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A Critical Inventory of Ramayana Studies In The World in Set of 2 Volumes (Vol:1 Indian Languages and English Vol:II Foreign Languages)

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Item Code: UAM811
Publisher: SAHITYA AKADEMI, DELHI
Author: K. Krishnamoorthy
Language: English
Edition: 2021
ISBN: Vol:I- 9789390310449, Vol:II- 9789390310456
Pages: 662
Cover: PAPERBACK
Other Details 8.50 X 5.50 inch
Weight 1.05 kg
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Book Description
About The Book

Vol-I

The appeal of the Ramayana, one of the national epics of India, is universal, because it is an expression of man's eternal quest for abiding human values. It is the repository of an ancient heritage which has travelled across the boundaries of India to several other Asian countries. It has also profoundly enriched our literature and other performing and visual arts, covering a wide spectrum of the socio cultural life of the people.

A Critical Inventory of Ramayana Studies in the World is the first volume of a bibliography of the Ramayana narrative, containing a comprehensive list of reading material in twenty-two Indian languages recognised by Sahitya Akademi, in addition to Persian. The present volume includes information on various editions of Valmiki's Ramayana alongwith its several commentaries and translations. Besides, other versions of the Ramayana both in Sanskrit in the regional languages, adaptations and translations, as well as creative works based on the Ramayana theme-including poetry, drama, ballads, hymns and songs-find a place here.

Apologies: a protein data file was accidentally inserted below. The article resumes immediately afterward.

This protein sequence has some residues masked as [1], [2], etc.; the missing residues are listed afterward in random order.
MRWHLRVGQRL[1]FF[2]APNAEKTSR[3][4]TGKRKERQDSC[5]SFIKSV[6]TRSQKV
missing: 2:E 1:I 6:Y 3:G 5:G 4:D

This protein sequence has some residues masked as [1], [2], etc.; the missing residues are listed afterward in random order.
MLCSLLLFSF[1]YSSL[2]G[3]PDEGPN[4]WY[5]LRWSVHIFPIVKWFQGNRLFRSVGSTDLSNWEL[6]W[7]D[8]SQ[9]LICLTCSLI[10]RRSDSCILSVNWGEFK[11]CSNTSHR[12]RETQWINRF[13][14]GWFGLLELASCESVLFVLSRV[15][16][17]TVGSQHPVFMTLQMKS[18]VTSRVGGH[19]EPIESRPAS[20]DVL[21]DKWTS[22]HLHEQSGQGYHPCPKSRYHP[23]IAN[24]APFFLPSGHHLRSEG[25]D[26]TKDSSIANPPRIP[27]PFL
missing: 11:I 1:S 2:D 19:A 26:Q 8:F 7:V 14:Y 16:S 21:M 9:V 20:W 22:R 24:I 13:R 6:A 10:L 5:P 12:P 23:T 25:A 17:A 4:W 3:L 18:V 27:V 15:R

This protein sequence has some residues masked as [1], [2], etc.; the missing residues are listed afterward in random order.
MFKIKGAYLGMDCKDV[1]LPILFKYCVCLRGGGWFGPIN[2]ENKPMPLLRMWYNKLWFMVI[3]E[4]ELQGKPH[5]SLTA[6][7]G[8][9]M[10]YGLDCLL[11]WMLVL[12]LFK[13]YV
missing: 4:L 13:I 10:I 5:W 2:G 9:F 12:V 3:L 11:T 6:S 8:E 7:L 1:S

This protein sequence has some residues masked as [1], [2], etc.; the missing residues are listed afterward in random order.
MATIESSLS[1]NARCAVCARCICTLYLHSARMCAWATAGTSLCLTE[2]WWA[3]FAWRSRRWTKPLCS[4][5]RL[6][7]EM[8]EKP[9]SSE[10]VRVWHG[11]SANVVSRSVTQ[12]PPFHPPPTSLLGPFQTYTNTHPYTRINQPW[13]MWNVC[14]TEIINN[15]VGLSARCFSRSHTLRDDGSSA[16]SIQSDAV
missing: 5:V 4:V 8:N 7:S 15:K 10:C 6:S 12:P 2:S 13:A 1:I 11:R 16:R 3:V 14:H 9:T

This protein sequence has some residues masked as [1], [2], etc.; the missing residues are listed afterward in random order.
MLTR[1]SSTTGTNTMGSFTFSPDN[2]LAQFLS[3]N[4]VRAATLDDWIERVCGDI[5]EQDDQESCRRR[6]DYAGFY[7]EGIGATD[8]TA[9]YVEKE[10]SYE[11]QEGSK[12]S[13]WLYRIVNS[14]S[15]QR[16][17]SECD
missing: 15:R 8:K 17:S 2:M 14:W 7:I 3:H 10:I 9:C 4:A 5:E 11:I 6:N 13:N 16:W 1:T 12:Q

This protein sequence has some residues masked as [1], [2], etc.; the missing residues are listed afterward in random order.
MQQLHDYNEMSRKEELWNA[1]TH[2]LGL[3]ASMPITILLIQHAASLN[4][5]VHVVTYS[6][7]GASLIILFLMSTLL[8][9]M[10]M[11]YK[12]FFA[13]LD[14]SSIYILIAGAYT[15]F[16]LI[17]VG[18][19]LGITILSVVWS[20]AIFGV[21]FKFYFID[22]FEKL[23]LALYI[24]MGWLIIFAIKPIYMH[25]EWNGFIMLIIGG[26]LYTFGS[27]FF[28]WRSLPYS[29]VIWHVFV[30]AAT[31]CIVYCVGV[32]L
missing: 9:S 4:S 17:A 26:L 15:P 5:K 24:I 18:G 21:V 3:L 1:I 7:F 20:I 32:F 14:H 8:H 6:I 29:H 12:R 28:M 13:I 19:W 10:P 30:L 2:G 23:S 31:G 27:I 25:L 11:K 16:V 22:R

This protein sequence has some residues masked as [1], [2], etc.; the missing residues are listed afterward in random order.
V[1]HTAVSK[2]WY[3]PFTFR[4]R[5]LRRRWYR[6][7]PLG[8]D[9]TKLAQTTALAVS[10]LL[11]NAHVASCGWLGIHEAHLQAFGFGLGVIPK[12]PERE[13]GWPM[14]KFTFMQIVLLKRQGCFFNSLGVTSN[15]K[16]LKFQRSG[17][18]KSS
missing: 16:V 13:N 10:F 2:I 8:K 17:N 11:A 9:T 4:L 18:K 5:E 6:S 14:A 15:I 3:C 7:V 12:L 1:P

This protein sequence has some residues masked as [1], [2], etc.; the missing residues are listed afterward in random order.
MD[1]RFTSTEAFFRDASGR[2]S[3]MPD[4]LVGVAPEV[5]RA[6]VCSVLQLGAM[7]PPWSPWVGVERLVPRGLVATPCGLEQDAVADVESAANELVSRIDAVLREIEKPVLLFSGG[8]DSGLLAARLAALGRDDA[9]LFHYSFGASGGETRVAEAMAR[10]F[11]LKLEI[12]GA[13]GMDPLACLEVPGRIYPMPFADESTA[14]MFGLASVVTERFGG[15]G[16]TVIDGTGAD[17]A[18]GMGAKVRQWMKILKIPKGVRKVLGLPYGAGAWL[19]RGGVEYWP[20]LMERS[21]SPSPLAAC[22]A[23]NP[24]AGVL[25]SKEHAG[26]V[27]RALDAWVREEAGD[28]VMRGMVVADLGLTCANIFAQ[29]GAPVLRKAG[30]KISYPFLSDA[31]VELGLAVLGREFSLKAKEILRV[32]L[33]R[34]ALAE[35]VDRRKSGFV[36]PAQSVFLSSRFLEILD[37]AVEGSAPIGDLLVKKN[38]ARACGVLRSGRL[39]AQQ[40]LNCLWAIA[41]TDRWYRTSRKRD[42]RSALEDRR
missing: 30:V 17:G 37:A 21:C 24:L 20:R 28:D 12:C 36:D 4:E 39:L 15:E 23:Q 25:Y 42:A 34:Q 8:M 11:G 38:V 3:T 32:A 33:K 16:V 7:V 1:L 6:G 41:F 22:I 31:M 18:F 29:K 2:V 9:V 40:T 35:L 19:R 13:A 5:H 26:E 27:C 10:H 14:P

Vol-II

The appeal of the Ramayana, one of the national epics of India, is universal, because it is an expression of man's eternal quest for abiding human values. It is the repository of an ancient heritage which has travelled across the boundaries of India to several other Asian countries. It has also profoundly enriched our literature and other performing and visual arts, covering a wide spectrum of the socio cultural life of the people.

This is the Second volume of A Critical Inventory of Ramayaṇa Studies in the World in 28 foreign languages in addition to Urdu and Nepali. The volume also contains a number of learned articles on Ramayana variations by eminent scholars.

About the Author

This volume is a joint project of Sahitya Akademi and the Union Academique Internationale, Bruxelles. Keralapura Krishnamoorthy (b.1923-d.1997) the editor of this volume, had a brilliant academic career at the University of Mysore and served as Professor and Head of the Department of Sanskrit in the Karnataka University, Dharwad from 1959 to 1984. His well-known publications include Dhvanyaloka text critically edited (1982), Vakroktijivita text critically edited (1977), monograph on Kalidasa (1972) and Banabhatta (1977), and independent works like Essays in Sanskrit Criticism (1974), Studies in Indian Aesthetics and Criticism (1979) and critical edition of Bharata's Natyasastra with Abhinavabharati. A recognised authority on Indian poetics, Krishnamoorthy has won several research prizes and awards including the President's Certificate of Honour in 1978.

Introduction